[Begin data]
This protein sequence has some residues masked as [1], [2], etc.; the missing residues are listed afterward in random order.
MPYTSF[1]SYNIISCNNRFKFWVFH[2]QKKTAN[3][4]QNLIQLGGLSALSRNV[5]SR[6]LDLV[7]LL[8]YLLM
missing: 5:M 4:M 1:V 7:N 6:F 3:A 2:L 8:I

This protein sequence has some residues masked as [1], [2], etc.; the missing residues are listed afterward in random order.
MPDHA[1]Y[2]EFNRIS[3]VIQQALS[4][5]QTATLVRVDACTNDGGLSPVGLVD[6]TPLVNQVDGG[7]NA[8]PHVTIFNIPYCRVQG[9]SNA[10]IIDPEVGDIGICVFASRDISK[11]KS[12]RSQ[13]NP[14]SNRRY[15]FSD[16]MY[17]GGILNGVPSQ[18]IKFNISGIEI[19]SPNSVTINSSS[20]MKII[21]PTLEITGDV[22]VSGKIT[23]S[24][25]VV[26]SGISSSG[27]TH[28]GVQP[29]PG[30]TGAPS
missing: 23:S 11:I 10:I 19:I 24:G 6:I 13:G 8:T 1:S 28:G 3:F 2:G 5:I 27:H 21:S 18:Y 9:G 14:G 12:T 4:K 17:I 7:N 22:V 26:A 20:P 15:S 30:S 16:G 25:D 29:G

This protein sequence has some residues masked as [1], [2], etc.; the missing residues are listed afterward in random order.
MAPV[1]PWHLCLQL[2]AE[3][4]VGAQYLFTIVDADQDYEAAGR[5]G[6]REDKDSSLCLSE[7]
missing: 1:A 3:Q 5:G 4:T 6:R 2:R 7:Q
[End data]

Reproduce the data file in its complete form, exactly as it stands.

This protein sequence has some residues masked as [1], [2], etc.; the missing residues are listed afterward in random order.
MPYTSF[1]SYNIISCNNRFKFWVFH[2]QKKTAN[3][4]QNLIQLGGLSALSRNV[5]SR[6]LDLV[7]LL[8]YLLM
missing: 5:M 4:M 1:V 7:N 6:F 3:A 2:L 8:I

This protein sequence has some residues masked as [1], [2], etc.; the missing residues are listed afterward in random order.
MPDHA[1]Y[2]EFNRIS[3]VIQQALS[4][5]QTATLVRVDACTNDGGLSPVGLVD[6]TPLVNQVDGG[7]NA[8]PHVTIFNIPYCRVQG[9]SNA[10]IIDPEVGDIGICVFASRDISK[11]KS[12]RSQ[13]NP[14]SNRRY[15]FSD[16]MY[17]GGILNGVPSQ[18]IKFNISGIEI[19]SPNSVTINSSS[20]MKII[21]PTLEITGDV[22]VSGKIT[23]S[24][25]VV[26]SGISSSG[27]TH[28]GVQP[29]PG[30]TGAPS
missing: 23:S 11:I 10:I 19:I 24:G 6:I 13:G 8:T 1:S 28:G 3:F 2:G 5:I 27:H 21:S 18:Y 9:G 14:G 12:T 4:K 17:I 7:N 22:V 26:A 20:P 15:S 30:S 16:G 25:D 29:G

This protein sequence has some residues masked as [1], [2], etc.; the missing residues are listed afterward in random order.
MAPV[1]PWHLCLQL[2]AE[3][4]VGAQYLFTIVDADQDYEAAGR[5]G[6]REDKDSSLCLSE[7]
missing: 1:A 3:Q 5:G 4:T 6:R 2:R 7:Q